Protect Your Immune System this Summer

You might traditionally associate the need to support our immune system with the colder months, but the truth is that all the things we tend to do more of in the summer, whether it’s staying out late, travelling or socialising, can take their toll, making us more susceptible to illness. Here are three ways you can support your immune system this summer.

Get plenty of sleep

Getting enough sleep is crucial throughout the year but if you suffer from allergies during the summer months, maintaining regular sleep habits could help reduce the associated symptoms. Histamine is a chemical created in the body that is released by white blood cells when the immune system identifies allergic triggers like pollen. When it’s released it causes those symptoms you’re probably all too familiar with like sneezing, wheezing and eye watering. Although this histamine release is part of a healthy immune response, it can be uncomfortable. The good news is that getting plenty of sleep, and deep sleep especially, can help reduce the body’s histamine response. That’s because our histamine levels are generally high in the daytime, low during sleep and very low during deep sleep.

Exercise often

Even 20-minutes of moderate exercise a day is enough to mobilise the body’s white blood cells, which are responsible for fighting infection from pathogens. Better still, take advantage of the lighter mornings and warmer evenings and take your workout outside. Studies have shown that when we breathe in fresh outdoor air, we breathe in phytoncides, airborne chemicals that plants release to protect themselves from insects. These chemicals have antibacterial and anti-fungal qualities and when we breathe them in our bodies respond by increasing the number and activity white blood cell known as natural killer cells. These important cells help destroy virus-infected cells in our bodies.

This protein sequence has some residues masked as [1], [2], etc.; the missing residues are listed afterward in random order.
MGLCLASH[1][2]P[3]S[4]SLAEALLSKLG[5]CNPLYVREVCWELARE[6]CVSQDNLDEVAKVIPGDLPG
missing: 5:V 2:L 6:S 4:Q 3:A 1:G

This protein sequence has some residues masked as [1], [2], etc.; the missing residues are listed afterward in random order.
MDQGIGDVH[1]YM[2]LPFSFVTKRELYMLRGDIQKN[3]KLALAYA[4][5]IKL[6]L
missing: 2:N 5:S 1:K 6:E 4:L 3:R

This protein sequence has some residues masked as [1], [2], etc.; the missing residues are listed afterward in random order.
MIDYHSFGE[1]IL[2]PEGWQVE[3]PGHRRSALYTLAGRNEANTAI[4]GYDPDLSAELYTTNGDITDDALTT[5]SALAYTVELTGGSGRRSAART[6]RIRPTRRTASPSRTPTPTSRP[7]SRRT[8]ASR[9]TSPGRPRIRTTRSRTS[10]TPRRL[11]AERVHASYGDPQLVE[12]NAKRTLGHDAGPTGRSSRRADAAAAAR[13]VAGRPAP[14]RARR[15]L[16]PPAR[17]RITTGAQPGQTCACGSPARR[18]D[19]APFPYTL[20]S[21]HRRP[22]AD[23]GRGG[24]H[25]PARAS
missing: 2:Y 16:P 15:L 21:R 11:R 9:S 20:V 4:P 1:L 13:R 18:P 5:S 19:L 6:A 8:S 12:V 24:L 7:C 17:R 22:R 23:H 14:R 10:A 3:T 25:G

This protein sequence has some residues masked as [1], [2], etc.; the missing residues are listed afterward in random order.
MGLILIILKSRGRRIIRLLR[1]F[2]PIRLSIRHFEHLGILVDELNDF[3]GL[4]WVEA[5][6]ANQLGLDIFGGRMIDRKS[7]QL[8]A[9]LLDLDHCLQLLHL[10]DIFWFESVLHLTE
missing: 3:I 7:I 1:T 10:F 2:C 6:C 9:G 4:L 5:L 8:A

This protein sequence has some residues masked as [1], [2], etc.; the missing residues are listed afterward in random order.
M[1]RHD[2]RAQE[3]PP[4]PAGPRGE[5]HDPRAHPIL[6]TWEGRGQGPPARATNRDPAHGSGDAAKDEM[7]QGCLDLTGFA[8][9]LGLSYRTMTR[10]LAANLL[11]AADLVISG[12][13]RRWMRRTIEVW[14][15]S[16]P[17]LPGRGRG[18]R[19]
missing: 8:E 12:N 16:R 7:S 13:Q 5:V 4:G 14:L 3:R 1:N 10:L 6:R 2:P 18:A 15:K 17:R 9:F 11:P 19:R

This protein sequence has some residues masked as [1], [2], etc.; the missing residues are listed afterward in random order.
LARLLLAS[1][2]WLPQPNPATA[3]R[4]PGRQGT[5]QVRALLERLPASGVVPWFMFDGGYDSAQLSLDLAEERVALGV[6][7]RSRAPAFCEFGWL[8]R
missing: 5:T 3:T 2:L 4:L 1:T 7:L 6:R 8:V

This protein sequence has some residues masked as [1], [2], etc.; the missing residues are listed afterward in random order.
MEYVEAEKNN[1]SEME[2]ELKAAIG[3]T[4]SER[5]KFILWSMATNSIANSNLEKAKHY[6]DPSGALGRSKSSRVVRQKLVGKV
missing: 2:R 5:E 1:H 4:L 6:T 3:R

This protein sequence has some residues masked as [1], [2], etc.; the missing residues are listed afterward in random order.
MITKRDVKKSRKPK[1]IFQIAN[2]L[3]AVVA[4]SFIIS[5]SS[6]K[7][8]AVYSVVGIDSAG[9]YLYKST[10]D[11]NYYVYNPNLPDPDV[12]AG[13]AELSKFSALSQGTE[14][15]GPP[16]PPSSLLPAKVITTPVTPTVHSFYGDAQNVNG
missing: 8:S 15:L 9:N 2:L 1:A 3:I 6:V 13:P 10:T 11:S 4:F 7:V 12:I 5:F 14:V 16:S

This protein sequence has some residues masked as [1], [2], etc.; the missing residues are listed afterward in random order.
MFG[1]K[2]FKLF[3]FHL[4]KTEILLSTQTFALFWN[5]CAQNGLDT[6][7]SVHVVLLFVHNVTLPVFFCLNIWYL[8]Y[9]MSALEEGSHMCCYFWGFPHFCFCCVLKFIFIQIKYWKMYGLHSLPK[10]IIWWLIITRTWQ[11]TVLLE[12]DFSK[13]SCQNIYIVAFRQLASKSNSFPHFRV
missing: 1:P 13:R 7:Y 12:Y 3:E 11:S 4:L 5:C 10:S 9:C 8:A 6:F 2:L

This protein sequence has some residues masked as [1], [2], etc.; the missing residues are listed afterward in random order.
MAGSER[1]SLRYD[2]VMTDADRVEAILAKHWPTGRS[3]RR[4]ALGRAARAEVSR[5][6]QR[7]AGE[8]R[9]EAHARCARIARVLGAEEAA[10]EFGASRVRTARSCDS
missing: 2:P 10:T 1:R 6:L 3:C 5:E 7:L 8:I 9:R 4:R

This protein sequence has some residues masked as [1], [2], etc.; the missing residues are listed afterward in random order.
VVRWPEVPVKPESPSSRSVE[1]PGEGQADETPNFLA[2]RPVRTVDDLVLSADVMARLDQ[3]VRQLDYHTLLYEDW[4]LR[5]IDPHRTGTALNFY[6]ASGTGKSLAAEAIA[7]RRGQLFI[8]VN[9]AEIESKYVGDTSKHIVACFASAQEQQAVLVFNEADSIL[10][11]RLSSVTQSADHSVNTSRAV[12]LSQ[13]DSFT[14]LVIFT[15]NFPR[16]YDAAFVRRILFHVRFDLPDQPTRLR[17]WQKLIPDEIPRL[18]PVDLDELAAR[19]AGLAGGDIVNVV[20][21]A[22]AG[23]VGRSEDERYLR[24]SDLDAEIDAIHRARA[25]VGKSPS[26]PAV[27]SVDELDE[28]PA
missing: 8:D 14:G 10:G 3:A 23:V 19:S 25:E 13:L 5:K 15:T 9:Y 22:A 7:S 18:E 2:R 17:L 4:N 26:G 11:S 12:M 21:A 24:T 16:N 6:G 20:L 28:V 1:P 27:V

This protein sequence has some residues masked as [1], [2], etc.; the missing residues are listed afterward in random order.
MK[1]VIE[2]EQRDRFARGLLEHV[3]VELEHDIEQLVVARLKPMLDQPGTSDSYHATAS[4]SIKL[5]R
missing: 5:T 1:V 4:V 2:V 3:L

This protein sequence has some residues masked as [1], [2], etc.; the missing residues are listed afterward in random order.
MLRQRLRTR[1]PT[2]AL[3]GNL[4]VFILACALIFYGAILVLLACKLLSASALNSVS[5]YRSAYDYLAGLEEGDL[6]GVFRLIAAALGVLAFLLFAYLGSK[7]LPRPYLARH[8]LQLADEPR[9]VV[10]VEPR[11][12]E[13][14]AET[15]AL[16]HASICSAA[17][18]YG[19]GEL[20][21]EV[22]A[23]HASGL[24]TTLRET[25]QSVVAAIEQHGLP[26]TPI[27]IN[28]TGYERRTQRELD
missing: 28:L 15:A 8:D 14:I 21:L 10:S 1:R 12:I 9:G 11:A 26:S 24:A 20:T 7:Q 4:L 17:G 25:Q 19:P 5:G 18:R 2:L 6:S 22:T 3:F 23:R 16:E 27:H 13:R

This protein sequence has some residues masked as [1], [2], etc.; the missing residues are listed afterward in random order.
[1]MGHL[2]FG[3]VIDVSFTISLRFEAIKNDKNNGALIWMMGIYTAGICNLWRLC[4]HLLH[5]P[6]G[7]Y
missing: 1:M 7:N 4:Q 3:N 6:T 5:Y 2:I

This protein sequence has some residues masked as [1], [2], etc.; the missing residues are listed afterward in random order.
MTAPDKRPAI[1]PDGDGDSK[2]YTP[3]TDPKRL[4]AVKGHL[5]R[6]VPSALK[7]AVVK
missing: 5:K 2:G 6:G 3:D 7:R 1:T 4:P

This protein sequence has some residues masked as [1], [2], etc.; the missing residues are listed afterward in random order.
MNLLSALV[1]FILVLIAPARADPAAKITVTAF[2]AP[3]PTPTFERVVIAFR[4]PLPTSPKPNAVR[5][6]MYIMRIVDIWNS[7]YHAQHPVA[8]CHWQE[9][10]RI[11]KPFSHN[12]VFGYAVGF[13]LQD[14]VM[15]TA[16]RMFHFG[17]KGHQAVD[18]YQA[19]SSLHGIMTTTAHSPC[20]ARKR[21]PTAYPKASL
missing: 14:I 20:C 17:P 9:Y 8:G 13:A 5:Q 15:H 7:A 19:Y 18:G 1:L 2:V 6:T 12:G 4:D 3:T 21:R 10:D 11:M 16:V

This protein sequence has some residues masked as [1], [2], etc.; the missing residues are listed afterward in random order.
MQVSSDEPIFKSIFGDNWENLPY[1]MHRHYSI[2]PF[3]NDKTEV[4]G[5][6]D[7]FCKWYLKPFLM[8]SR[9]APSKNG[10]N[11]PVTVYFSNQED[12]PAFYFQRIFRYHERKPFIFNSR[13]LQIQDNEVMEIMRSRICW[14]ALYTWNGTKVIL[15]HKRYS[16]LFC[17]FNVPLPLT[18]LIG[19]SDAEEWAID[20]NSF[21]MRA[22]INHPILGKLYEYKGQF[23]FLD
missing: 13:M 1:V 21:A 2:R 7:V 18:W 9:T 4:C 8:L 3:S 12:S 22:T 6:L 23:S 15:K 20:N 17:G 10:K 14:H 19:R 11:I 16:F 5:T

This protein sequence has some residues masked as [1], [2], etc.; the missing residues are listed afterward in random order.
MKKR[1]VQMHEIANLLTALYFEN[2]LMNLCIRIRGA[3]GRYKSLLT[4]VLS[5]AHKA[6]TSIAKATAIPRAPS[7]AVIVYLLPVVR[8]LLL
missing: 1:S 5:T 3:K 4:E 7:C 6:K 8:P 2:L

Step into the sun

Although too much exposure to UV is not a good idea, getting some is important for increasing your body’s production of vitamin D, which is essential for a healthy immune system. Produced by the body in response to sunlight, vitamin D regulates both the innate and the adaptive systems, parts of our immune response that are both equally important in fighting infections. 10-30 minutes a day is all it takes but make sure you do this without applying sunscreen first, as this will only serve to block the rays and stop them penetrating your skin. If you want to be out for any longer, a braid spectrum high SPF is a must.

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